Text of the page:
The Chamber Singers will perform in the auditorium on Oct. 29.

Sam Odom

The Florida Southern Chamber Singers will perform their concert “Live the Questions” on Tuesday, Oct. 29 at 7:30p.m. in the Branscomb Auditorium. Concertgoers will experience a profound setlist, as they are presented with music that asks them questions and challenges them. 

The choir is led by Dr. Beth Gibbs, a professor with an abundance of experience and knowledge. She has a Bachelor of Music in Music Education, a Master of Music for Choral Conducting and Voice Performance and a Doctoral Degree of Musical Arts and Choral Conducting. 

Gibbs was inspired through a piece by the composer Jake Runestad called “Live the Questions.” The piece pulls from a letter written by Rainer Rilke to a German soldier in 1903. Rilke urges the soldier not to rush to find answers, and alternatively decide to “live the questions.”

“The idea that one should not be afraid of living in uncertainty was intriguing to me,” Gibbs said. “I decided to build a concert on this concept and each piece we are performing asks a question or poses a predicament of one kind or another.”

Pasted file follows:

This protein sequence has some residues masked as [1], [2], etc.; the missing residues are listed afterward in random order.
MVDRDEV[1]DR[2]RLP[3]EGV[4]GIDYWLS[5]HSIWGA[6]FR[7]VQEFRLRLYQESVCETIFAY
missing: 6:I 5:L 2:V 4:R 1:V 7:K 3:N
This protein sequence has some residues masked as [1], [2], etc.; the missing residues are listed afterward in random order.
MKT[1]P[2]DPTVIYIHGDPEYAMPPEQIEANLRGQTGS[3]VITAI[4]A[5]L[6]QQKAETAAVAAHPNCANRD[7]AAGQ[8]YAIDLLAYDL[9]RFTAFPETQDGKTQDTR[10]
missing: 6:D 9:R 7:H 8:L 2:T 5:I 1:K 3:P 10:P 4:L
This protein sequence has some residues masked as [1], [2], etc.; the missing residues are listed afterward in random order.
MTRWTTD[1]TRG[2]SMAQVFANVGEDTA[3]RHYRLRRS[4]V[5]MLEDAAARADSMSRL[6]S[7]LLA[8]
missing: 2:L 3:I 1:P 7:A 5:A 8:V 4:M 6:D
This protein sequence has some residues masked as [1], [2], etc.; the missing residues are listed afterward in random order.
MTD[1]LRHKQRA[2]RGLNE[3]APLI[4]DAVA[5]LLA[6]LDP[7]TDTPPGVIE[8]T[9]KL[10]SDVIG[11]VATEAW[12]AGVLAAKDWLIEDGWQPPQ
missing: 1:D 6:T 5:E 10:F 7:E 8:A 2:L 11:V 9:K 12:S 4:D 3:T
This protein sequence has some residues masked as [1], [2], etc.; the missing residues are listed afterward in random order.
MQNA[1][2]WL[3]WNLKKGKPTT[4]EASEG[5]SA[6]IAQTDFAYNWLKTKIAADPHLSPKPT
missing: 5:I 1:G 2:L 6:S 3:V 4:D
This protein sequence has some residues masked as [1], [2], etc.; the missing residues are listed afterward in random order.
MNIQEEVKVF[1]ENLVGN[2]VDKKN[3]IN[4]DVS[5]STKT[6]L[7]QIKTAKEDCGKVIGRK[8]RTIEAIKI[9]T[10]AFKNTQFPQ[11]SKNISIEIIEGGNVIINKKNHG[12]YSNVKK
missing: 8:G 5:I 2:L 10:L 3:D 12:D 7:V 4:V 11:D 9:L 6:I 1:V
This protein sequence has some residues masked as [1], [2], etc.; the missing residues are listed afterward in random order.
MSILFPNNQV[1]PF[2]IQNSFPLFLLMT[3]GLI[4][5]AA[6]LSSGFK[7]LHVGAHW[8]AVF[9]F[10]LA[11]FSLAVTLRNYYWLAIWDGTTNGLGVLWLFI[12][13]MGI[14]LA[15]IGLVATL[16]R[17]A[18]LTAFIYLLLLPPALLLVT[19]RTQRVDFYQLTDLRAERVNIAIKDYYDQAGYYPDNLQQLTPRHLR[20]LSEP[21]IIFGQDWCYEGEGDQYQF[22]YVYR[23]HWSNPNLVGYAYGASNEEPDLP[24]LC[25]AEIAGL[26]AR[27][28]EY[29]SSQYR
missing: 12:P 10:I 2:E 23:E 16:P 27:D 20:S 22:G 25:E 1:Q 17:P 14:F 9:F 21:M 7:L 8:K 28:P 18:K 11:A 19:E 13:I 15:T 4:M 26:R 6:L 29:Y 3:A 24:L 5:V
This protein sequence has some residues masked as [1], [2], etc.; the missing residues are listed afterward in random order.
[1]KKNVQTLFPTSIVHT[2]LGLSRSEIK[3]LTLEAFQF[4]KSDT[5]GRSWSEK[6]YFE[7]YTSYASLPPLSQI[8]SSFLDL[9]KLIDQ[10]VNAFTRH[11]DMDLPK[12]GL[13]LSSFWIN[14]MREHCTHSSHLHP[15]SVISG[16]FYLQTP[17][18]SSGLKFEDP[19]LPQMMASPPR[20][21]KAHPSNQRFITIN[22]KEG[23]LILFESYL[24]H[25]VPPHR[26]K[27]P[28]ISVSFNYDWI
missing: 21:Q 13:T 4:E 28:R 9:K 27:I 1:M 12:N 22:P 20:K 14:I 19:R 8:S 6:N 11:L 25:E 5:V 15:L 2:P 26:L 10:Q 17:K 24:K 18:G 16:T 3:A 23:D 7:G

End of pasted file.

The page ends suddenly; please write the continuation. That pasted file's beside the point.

Gibbs organized the concert into sets of pieces according to a certain type of question or challenge. The setlist covers varying topics that go from playful to devastating, and the languages are just as diverse.

“For this concert, we’ll be singing in Spanish, Yiddish, Haitian Creole, French, Turkish and the South African language of Zulu. Oh, and English,” Gibbs said.

Senior Music Education major Kara Stacy is a part of the ensemble, and she believes the concert will be enjoyable for listeners due to the range of musical styles and cultures.

Branscomb Auditorium is located at 1085 Johnson Ave.

“It is a concert which will have something for everyone and we are all so excited to present it,” Stacy said. 

Stacy is premiering her piece “Shall I Compare Thee?” The text is taken from Shakespeare’s Sonnet 18 and is associated with romantic love. Stacy addresses the death of Shakespeare’s son around the time the sonnet was made, thus providing a new context to the sonnet and turning the text from a love song to a eulogy. 

“My piece, “Shall I Compare Thee?”, is rooted in the questions we ask ourselves after losing a loved one, and is a much darker, and more mournful setting of the text,” Stacy said. 

Gibbs is eager to pose questions to the audience on Tuesday. The questions she poses are ones that her and the ensemble have had all semester to dissect and learn from, so she’s excited to invite the audience into that searching environment. 

Gibbs believes that experiencing live music itself is powerful and that choir music is unique because a group of people are able to relay a collective message through the help of text intentionally selected by composers.

 “You can make an audience laugh or cry, and my hope in the case of this concert, to question,” Gibbs said. “Choral music can be tender, or loud and exciting, and this concert will have all of that and more.”



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